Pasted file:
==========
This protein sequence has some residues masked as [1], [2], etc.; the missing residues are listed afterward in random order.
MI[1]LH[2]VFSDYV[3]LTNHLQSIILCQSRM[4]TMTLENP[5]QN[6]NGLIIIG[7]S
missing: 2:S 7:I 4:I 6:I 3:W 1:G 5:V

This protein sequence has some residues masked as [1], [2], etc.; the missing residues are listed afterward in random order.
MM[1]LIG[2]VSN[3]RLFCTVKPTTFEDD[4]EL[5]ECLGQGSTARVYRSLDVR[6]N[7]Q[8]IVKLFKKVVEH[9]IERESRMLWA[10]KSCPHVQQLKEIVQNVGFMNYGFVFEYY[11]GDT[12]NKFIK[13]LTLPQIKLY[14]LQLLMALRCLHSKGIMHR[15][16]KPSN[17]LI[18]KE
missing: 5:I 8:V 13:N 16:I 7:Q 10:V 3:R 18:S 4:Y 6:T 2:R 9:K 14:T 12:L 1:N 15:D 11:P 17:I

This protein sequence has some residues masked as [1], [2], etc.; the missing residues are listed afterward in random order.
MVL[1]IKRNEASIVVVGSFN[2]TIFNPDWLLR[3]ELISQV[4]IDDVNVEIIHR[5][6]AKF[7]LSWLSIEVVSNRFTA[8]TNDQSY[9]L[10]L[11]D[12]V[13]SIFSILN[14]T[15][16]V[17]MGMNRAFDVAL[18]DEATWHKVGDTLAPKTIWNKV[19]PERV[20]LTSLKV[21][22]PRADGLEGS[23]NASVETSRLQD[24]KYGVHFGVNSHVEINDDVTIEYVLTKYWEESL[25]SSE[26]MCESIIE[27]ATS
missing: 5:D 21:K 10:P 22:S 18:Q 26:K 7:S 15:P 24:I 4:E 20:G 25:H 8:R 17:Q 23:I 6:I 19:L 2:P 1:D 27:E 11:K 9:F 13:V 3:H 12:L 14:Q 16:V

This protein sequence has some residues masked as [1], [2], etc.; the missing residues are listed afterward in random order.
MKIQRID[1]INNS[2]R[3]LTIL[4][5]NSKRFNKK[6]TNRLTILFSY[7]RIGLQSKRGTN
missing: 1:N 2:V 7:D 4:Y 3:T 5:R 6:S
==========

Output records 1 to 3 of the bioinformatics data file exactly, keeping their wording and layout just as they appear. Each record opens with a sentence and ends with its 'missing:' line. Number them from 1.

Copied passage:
This protein sequence has some residues masked as [1], [2], etc.; the missing residues are listed afterward in random order.
MI[1]LH[2]VFSDYV[3]LTNHLQSIILCQSRM[4]TMTLENP[5]QN[6]NGLIIIG[7]S
missing: 2:S 7:I 4:I 6:I 3:W 1:G 5:V

This protein sequence has some residues masked as [1], [2], etc.; the missing residues are listed afterward in random order.
MM[1]LIG[2]VSN[3]RLFCTVKPTTFEDD[4]EL[5]ECLGQGSTARVYRSLDVR[6]N[7]Q[8]IVKLFKKVVEH[9]IERESRMLWA[10]KSCPHVQQLKEIVQNVGFMNYGFVFEYY[11]GDT[12]NKFIK[13]LTLPQIKLY[14]LQLLMALRCLHSKGIMHR[15][16]KPSN[17]LI[18]KE
missing: 5:I 8:V 13:N 16:I 7:Q 10:V 3:R 18:S 4:Y 6:T 2:R 9:K 14:T 12:L 1:N 15:D 11:P 17:I

This protein sequence has some residues masked as [1], [2], etc.; the missing residues are listed afterward in random order.
MVL[1]IKRNEASIVVVGSFN[2]TIFNPDWLLR[3]ELISQV[4]IDDVNVEIIHR[5][6]AKF[7]LSWLSIEVVSNRFTA[8]TNDQSY[9]L[10]L[11]D[12]V[13]SIFSILN[14]T[15][16]V[17]MGMNRAFDVAL[18]DEATWHKVGDTLAPKTIWNKV[19]PERV[20]LTSLKV[21][22]PRADGLEGS[23]NASVETSRLQD[24]KYGVHFGVNSHVEINDDVTIEYVLTKYWEESL[25]SSE[26]MCESIIE[27]ATS
missing: 5:D 21:K 10:P 22:S 18:Q 26:K 7:S 15:P 24:I 4:E 20:G 25:H 8:R 17:Q 23:I 6:I 19:L 2:P 1:D 27:E 11:K 9:F 13:V 3:H 12:L 14:Q 16:V